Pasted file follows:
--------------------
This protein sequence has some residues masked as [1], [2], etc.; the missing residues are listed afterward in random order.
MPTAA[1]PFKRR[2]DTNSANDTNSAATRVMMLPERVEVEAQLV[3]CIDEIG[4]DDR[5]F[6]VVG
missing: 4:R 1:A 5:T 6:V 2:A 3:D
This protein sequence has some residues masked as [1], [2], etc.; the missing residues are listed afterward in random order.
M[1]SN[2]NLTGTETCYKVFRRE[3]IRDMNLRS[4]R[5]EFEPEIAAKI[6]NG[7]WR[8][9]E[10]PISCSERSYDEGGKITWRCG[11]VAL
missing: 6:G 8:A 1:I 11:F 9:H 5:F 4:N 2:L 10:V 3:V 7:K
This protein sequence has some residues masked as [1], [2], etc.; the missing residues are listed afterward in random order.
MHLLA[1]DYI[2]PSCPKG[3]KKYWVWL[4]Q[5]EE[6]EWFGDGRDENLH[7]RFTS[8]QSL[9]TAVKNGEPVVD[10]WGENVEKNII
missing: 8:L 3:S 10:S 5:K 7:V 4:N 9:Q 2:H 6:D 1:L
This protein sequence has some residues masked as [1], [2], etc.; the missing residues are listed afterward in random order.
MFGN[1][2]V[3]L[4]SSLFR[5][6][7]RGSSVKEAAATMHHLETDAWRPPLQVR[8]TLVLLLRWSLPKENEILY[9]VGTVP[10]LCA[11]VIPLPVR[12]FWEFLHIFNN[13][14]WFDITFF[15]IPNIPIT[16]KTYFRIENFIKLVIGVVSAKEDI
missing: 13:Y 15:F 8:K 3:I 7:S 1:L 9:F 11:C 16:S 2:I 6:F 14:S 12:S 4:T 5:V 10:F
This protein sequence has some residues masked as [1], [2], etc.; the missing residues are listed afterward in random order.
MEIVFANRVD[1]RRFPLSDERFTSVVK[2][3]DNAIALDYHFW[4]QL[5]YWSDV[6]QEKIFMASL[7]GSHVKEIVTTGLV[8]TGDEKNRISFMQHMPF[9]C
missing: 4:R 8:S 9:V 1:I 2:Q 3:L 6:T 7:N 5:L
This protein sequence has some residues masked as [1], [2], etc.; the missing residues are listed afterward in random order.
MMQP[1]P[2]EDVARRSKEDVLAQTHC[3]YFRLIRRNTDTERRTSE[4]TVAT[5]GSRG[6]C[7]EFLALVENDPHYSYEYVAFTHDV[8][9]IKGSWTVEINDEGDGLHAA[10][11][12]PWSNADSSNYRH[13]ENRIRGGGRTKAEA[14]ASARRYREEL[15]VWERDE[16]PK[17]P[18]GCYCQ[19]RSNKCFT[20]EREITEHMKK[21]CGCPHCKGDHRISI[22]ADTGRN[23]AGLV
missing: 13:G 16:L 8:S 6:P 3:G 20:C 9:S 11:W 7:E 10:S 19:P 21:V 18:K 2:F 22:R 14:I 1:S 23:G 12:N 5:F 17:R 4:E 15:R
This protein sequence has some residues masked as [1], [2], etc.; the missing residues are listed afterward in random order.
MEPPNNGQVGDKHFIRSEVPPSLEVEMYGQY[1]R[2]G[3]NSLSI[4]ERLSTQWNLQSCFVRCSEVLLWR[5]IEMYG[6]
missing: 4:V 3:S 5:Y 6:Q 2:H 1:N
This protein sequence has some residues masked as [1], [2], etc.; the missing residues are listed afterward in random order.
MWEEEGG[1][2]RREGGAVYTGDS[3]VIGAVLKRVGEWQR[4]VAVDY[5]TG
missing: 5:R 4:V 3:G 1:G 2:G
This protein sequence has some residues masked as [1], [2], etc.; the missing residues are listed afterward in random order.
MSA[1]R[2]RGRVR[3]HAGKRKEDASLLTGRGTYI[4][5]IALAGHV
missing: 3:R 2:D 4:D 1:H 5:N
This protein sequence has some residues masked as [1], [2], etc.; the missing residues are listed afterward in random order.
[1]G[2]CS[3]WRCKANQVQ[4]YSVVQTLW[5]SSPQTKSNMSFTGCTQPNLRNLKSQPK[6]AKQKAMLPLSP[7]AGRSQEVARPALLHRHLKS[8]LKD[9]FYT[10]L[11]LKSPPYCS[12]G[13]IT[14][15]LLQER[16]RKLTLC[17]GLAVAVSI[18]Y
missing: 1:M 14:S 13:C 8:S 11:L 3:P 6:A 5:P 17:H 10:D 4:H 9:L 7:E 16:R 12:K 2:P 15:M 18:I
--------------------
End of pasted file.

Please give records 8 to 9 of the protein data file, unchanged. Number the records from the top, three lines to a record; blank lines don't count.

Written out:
This protein sequence has some residues masked as [1], [2], etc.; the missing residues are listed afterward in random order.
MWEEEGG[1][2]RREGGAVYTGDS[3]VIGAVLKRVGEWQR[4]VAVDY[5]TG
missing: 5:R 4:V 3:G 1:G 2:G
This protein sequence has some residues masked as [1], [2], etc.; the missing residues are listed afterward in random order.
MSA[1]R[2]RGRVR[3]HAGKRKEDASLLTGRGTYI[4][5]IALAGHV
missing: 3:R 2:D 4:D 1:H 5:N